What’s in a blueprint?


The Impacton team worked for over two years with non-profits and social enterprises all around the globe to get to the point of synthesizing a reference document, the Blueprint, that outlines all the key elements that allow a project to be assessed and spread, adapting it to different contexts and reaching higher measurable impact.

Currently, the Blueprint of a specific project is composed by an online summary and a downloadable document in English (Spanish optional) that includes:

  • Background material
  • Replication protocol in place (example: open-source, licensing fee, franchising, …)
  • Revenue model and fundraising scheme
  • Community engagement strategy
  • In-depth information on impact, learnings and process

The Blueprint design process is composed of two essential parts:

  1. Inclusion Criteria: all the projects have crystal-clear parameters, verified, before being considered to be a Blueprint.
  2. Structure: all the Blueprints follow a specific structure, built over time and further defined using experts’ feedback, that captures the reasons why it succeeded, and the key pieces that allow it to be replicated.

1. Inclusion Criteria

Every project is different, so it’s hard to come up with a set of stable, universal criteria to assess them. However, there are some measures that apply across successful projects. Here are the main ones that Impacton uses to select and assess existing solutions:

  • Multi-stakeholder engagement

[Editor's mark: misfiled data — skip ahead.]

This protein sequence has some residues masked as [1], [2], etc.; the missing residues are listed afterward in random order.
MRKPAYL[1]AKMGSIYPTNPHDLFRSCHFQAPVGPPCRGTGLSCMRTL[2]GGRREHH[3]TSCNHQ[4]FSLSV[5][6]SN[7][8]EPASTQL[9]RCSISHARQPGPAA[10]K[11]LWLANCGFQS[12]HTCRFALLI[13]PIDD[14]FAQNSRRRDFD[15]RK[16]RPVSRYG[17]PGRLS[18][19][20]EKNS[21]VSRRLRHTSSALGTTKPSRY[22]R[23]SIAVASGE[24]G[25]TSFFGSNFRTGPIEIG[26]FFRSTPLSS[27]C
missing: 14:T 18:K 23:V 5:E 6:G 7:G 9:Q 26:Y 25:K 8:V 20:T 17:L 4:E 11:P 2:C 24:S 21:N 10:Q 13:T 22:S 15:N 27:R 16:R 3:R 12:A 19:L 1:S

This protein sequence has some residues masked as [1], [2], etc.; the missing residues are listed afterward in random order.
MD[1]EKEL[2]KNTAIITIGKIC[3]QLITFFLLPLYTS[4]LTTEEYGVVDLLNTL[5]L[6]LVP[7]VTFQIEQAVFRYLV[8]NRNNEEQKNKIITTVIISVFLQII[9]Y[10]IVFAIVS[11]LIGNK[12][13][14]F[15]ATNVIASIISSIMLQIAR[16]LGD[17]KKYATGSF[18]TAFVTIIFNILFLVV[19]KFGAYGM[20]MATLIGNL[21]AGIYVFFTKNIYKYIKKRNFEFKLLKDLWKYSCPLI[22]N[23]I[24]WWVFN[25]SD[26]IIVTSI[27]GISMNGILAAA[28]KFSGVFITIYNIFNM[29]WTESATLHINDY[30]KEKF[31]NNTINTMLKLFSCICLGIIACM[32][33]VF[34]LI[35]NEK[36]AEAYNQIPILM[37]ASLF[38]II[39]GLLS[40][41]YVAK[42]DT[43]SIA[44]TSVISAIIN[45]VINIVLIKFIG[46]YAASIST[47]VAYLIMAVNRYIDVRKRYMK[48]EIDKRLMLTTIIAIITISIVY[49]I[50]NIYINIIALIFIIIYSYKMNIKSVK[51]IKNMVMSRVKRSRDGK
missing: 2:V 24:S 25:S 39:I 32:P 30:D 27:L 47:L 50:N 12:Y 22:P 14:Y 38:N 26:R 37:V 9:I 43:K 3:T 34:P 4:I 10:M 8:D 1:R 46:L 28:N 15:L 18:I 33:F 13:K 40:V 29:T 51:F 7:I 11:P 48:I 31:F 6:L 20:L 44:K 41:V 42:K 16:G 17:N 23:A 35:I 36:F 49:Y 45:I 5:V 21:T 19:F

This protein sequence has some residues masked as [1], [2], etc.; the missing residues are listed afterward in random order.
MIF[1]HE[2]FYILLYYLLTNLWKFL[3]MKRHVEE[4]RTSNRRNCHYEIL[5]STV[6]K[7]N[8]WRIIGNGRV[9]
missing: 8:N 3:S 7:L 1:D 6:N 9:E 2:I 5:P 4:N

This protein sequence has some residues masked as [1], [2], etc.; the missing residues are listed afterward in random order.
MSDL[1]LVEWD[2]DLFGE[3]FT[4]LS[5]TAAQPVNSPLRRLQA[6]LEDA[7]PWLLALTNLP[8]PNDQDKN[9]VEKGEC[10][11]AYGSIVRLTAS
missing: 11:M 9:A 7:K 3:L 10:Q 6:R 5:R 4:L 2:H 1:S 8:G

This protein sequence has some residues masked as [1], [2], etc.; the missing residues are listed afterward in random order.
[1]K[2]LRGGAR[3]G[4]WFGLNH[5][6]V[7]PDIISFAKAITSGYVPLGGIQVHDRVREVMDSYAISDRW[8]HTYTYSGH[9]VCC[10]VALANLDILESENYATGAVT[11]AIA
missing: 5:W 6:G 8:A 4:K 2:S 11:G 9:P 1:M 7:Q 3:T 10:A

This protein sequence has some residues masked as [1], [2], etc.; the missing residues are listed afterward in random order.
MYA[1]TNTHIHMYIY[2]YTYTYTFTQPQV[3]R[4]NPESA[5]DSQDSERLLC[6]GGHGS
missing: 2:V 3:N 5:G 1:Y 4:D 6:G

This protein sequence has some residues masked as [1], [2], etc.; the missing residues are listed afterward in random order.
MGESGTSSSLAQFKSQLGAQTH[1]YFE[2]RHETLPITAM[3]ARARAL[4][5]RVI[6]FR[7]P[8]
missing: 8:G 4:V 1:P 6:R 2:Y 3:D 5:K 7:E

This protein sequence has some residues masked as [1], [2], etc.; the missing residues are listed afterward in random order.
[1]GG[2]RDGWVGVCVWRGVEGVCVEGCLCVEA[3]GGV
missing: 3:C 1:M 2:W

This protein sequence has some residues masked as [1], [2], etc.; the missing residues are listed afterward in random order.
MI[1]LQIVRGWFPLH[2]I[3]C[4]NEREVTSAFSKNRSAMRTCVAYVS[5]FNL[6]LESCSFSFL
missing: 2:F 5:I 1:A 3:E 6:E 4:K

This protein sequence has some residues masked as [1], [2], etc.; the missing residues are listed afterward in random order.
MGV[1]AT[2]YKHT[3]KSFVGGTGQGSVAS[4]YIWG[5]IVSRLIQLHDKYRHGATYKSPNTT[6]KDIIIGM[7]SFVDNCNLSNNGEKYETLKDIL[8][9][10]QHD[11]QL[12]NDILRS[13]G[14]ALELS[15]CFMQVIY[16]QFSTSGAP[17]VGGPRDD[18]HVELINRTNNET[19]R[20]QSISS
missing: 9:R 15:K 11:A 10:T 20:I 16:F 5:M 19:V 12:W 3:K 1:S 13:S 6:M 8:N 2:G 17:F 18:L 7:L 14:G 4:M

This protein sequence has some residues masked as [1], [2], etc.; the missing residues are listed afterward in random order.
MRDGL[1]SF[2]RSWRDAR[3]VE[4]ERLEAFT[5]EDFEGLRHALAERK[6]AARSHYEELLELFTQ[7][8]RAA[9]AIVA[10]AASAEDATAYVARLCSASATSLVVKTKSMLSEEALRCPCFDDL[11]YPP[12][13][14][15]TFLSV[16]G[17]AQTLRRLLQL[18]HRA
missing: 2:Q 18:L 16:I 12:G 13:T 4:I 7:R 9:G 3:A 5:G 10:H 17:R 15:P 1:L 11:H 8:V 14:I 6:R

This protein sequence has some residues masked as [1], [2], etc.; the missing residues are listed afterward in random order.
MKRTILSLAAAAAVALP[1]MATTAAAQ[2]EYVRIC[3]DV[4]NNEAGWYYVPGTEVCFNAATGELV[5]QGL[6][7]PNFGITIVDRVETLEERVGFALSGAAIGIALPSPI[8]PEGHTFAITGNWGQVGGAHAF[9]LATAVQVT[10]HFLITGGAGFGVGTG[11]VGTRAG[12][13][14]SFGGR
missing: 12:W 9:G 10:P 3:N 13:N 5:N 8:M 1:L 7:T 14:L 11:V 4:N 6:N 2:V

Does its process involve 2 or more social actors, thus generating value for a larger portion of society? (profit, non-profit, public, private, …)
  • Replicability and context compatibility
    Is the problem the project is solving universal in scope? If certain elements of its model or process are context-sensitive, is it easy to adapt these to the specific characteristics of other locations when replicating?
  • Measurable impact
    Is the project easy to quantify and measure in terms of input (time, resources, efforts) and output (number of beneficiaries, impact per beneficiary, environmental impact)? Is the project’s output large enough, compared to its input, to justify its replication?
  • Empowerment and capacity building
    Does the project closely involve its beneficiaries in the decision-making process? Does it provide communities with insights, skills and tools that they will be able to use to sustain the project in time independently?
  • Financial sustainability
    Does it have a sustainable business model that at least covers its costs, or even one that would allow return on investment?
  • Micro-enterprise potential
    Does it allow or encourage the creation of new local micro-enterprises?
  • Funding compatibility
    Does it match existing funding models in a very clear and easy-to-replicate way? (corporate social responsibility, micro financing, …).

We consider projects that cover at least 70% of these criteria.

Still, this list isn’t exhaustive, and will keep evolving over time and with people’s and experts’ contribution.

2. The Blueprint Structure

Blueprints are assessed and classified along various parameters, including: average time to completion, average funding needed, key actors to involve, original location.

Blueprints of existing projects contain the following information:

  • Background material
  • Replication protocol in place (example: open-source, licensing fee, franchising, …)
  • Time and resources needed to replicate the project (materials, funding, skills, specific permissions from Public Administration, ….)
  • Revenue model and fundraising scheme
  • Community and partners engagement strategy
  • In-depth information on proven impact, learnings and process

Get involved!

Do you know about an amazing solution that you think should be spread globally? Please let us know!

If you are you interested in knowing more about our work, check our programs here or reach out! We look forward to exploring what we could make happen together.